John Colyandro

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John Dominick Colyandro is a Senior Advisor and Policy Director for Texas Governor Greg Abbott.[1] He is a former executive director of the Texas Conservative Coalition and the Texas Conservative Coalition Research Institute.[2] He is also the former executive director of the political action committee Texans for a Republican Majority, and was indicted for money laundering and unlawful acceptance of corporate contributions in 2004.[3] He pleaded guilty to misdemeanor illegal acceptance of political contributions in 2012.[4]

Early years[edit]

Colyandro graduated from Westfield High School in Houston in 1982. In 1983, while attending the University of Texas at Austin, he founded the Texas Review Society and the Texas Review, a conservative political newspaper, which was the antecedent to the Austin Review, Texas Education Review, and Houston Review.[5] Later in the 1980s, he wrote direct mail pieces for Karl Rove. When Colyandro was hired as executive director of TRMPAC, he was described as a "longtime pal of Rove['s]."[6] In 1985, Colyandro founded the Texas Conservative Coalition to shape public policy through the promotion of limited government, free enterprise, individual liberties, and traditional values. Today, the TCC is widely recognized as one of the largest and most influential caucuses in the Texas Legislature.[7]

Tom DeLay scandal[edit]

In 2001, Colyandro was selected by Jim Ellis and Tom DeLay (R-Texas) to be executive director of TRMPAC.[8] Three years later, in 2004, Colyandro was indicted for accepting illegal corporate donations and for illegally laundering $190,000 in corporate funds through the Republican National State Elections Committee; money that later wound up in the hands of Texas Republican candidates.[9] He was indicted[10] on September 28, 2005, along with then-House Majority Leader DeLay and Jim Ellis, who ran DeLay's political action committee Americans for a Republican Majority (ARMPAC).

Colyandro, who "already faced charges of money laundering in the case, also faces 13 counts of unlawful acceptance of a corporate political contribution," and Ellis were indicted September 13, 2005, "on additional felony charges of violating Texas election law and criminal conspiracy to violate election law for their role in the 2002 legislative races."[11] "The money laundering charges stem from $190,000 in corporate funds that were sent to the Republican National Committee, "which then spent the same amount on seven candidates for the Texas Legislature."[11]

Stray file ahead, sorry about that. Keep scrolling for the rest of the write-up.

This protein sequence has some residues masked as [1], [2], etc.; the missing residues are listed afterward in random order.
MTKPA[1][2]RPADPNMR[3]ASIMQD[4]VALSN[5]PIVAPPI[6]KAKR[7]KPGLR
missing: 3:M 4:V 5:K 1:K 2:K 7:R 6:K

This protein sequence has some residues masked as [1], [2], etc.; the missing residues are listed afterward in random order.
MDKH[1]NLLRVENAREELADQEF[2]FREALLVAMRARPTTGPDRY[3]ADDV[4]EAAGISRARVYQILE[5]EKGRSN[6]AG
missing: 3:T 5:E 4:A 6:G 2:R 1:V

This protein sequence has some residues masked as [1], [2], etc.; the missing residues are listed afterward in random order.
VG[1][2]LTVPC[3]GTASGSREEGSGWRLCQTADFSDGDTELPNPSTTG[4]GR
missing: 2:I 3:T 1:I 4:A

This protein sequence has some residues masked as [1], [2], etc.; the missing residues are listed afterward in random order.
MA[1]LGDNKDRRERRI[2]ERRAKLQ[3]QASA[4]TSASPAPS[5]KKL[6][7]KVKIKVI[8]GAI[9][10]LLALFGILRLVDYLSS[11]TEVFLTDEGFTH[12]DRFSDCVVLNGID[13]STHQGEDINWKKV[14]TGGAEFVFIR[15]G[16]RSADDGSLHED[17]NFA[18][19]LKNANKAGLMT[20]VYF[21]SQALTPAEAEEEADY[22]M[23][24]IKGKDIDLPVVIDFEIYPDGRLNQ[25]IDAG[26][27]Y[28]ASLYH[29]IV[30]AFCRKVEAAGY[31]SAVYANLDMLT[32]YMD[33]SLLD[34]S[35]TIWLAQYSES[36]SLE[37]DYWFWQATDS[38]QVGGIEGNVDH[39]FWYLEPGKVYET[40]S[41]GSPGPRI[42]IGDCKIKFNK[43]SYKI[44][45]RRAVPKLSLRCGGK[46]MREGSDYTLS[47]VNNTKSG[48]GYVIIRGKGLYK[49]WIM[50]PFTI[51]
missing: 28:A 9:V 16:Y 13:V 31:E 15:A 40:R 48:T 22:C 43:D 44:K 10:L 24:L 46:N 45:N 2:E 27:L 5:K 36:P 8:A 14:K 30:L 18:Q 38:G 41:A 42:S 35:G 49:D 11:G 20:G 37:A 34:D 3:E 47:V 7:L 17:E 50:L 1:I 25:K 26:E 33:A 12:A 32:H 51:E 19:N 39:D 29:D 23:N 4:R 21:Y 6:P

In November 2012, Colyandro pleaded guilty to lesser charges of accepting illegal political contributions during the 2002 state legislative elections. He received a one-year deferred adjudication on two Class A misdemeanor charges. There will be no final conviction on his record if he successfully completes unsupervised probation. He also was fined $8,000.[12]

Recent activities[edit]

In 2014, Colyandro advised then Texas Attorney General, now Governor, Greg Abbott on his policy positions and agenda.[13] In September 2017 Abbott appointed him as a Senior Advisor and Policy Director within the Office of the Governor.[14]

See also[edit]

References[edit]

  1. ^ "Governor's Office - Texas State Directory Online". www.txdirectory.com. Retrieved 2017-10-18. 
  2. ^ "Staff – TXCCRI". txccri.org. Retrieved 2017-10-18. 
  3. ^ Swaby, Aliyya (2016-11-03). "GOP operative John Colyandro to lead "school choice" lobbying group". The Texas Tribune. Retrieved 2017-10-18. 
  4. ^ "DeLay co-defendant Colyandro pleads guilty". statesman. Retrieved 2017-10-18. 
  5. ^ "Archived copy". Archived from the original on 2006-02-10. Retrieved 2005-12-18. 
  6. ^ [1]
  7. ^ [2]
  8. ^ Bickerstaff, Steve (2007). Lines in the Sand: congressional redistricting in Texas and the downfall of Tom DeLay. University of Texas Press. p. 49. ISBN 0-292-71474-2. 
  9. ^ Smith, R. Jeffrey (9 September 2005). "DeLay PAC Is Indicted For Illegal Donations". Washingtonpost.com. 
  10. ^ "Indictment of U.S. House Majority Leader Tom Delay by a Texas Grand Jury". News.findlaw.com. Retrieved 2016-12-15. 
  11. ^ a b [3][dead link]
  12. ^ [4]
  13. ^ "Who's Advising Abbott". Dallas News Trailblazer's Blog. Dallas News. Retrieved April 3, 2015. 
  14. ^ "Luis Saenz replacing Daniel Hodge as Gov. Abbott's chief of staff". statesman. Retrieved 2017-10-18. 

External links[edit]

Texans for Public Justice[edit]

Other[edit]